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Treatment for urine retention may include addressing the underlying cause, such as eliminating a urinary tract obstruction or modifying medications. Catheterization may be required to empty the bladder in severe situations. In some cases, surgery may be required to address the condition causing urine retention.

It is important that individuals having symptoms of urinary retention seek medical attention and therapy to avoid problems and enhance their quality of life.

Dr. Yeibake, Weriwoyingipre Silver, a
Senior Registrar, Faculty Of Pediatrics, West Africa College of Physician (WACP), writes from Yenagoa, Bayelsa State.

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HEALTH CORNER: What You Need To Know About Peptic Ulcer Disease

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Peptic ulcer disease (PUD) is a condition that affects the stomach and first part of the small intestine. It is characterized by open sores(wounds), known as “ulcers,” that form in the lining of these organs.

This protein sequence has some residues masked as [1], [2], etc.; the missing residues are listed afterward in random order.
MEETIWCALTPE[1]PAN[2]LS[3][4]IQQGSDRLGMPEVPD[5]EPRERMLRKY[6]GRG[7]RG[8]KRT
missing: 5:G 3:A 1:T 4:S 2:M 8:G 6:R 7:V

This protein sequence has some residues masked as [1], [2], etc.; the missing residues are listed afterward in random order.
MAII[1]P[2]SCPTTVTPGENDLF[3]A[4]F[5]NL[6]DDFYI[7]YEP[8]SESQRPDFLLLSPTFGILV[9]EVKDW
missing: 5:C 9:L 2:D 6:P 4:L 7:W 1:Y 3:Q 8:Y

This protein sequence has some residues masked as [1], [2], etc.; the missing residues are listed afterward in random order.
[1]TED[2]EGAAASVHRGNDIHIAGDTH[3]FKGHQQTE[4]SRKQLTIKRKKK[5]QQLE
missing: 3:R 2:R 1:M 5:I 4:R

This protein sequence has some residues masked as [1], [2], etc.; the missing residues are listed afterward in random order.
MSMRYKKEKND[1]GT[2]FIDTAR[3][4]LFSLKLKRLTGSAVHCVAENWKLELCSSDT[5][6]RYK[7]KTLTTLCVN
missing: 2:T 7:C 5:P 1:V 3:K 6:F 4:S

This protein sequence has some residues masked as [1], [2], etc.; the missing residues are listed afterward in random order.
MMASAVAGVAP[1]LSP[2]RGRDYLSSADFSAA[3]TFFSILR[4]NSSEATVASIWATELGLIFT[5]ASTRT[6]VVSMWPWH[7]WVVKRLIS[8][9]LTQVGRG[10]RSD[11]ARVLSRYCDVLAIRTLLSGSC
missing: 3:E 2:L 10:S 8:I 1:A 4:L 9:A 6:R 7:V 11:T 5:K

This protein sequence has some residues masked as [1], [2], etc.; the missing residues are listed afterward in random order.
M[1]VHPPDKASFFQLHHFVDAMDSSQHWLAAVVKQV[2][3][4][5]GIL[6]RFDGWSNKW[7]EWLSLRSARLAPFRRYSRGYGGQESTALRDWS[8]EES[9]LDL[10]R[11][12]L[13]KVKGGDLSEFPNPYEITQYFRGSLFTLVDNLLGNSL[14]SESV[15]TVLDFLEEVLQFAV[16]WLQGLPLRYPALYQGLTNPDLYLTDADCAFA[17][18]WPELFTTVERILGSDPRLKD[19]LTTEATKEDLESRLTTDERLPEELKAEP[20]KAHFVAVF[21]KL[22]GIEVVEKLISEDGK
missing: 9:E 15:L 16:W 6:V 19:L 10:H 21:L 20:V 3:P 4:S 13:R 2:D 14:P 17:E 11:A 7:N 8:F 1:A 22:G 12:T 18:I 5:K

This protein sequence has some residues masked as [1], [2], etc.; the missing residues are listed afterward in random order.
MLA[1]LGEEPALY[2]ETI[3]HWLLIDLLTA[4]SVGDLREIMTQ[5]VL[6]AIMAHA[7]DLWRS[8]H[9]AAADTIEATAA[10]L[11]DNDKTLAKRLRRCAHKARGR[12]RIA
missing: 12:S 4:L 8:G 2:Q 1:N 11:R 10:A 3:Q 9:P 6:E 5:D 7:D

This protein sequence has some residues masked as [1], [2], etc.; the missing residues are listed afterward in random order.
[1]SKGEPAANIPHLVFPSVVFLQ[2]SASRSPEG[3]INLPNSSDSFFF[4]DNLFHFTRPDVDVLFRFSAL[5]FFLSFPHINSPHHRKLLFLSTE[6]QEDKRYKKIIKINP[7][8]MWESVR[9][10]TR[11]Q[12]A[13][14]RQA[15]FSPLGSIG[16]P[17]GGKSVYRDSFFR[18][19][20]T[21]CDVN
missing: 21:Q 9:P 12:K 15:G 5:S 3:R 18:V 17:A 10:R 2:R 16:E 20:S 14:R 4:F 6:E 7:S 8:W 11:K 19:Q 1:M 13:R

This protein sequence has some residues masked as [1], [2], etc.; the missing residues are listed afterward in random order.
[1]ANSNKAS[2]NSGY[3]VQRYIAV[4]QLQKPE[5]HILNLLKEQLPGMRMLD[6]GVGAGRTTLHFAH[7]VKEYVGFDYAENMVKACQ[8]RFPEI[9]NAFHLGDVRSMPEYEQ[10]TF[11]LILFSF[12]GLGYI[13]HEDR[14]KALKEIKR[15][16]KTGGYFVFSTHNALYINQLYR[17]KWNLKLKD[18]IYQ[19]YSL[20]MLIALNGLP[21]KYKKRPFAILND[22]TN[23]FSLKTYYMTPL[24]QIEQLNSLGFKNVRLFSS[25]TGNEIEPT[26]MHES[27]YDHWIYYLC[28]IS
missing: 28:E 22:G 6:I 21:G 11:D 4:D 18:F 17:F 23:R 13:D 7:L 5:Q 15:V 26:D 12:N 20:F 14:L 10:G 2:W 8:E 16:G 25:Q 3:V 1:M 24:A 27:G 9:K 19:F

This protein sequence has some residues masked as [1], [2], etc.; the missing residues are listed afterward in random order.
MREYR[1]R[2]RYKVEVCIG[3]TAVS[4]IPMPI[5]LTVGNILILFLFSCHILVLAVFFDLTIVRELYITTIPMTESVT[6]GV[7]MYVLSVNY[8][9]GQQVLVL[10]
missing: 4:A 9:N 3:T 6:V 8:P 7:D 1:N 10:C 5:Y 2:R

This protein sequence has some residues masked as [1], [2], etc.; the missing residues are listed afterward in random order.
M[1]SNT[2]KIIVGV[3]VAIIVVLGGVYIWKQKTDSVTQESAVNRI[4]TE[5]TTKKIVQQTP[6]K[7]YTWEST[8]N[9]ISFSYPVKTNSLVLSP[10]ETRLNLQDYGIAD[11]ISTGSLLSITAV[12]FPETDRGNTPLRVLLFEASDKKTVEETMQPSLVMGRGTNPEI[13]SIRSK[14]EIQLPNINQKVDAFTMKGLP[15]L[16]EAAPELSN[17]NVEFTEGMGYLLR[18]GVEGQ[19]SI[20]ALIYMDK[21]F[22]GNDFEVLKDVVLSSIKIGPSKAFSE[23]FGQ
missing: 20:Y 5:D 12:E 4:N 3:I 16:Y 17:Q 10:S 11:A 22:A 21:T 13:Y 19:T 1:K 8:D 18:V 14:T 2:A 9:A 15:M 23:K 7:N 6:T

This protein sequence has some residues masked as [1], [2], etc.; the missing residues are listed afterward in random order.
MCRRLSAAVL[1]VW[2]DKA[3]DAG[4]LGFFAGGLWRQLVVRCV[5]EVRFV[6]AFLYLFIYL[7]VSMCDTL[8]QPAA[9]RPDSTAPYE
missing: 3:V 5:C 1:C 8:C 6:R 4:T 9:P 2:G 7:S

Peptic ulcer disease (PUD) affects four million people worldwide annually and has an estimated lifetime occurrence of 5−10% in the general population. Its frequency is reducing among young males and increasing in older females.

The most common cause of PUD is a bacterial infection called  “Helicobacter pylori”  (H. pylori), but it can also be caused by long-term use of nonsteroidal anti-inflammatory drugs (NSAIDs) such as Aspirin, Diclofenac, Ibuprofen, Puroxicam, or excessive acid production in the stomach in some disease conditions.

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The risk factors include alcohol abuse, smoking, prolonged use or use of high doses of NSAIDs, misuse of steroids such as Prednisolone and Dexamethasone, and exposure to high doses of ionizing radiation.

“Stress, carbonated soft drinks, and spicy foods do not cause ulcers but can make them worse.”

Symptoms of PUD can vary from person to person, but they commonly include: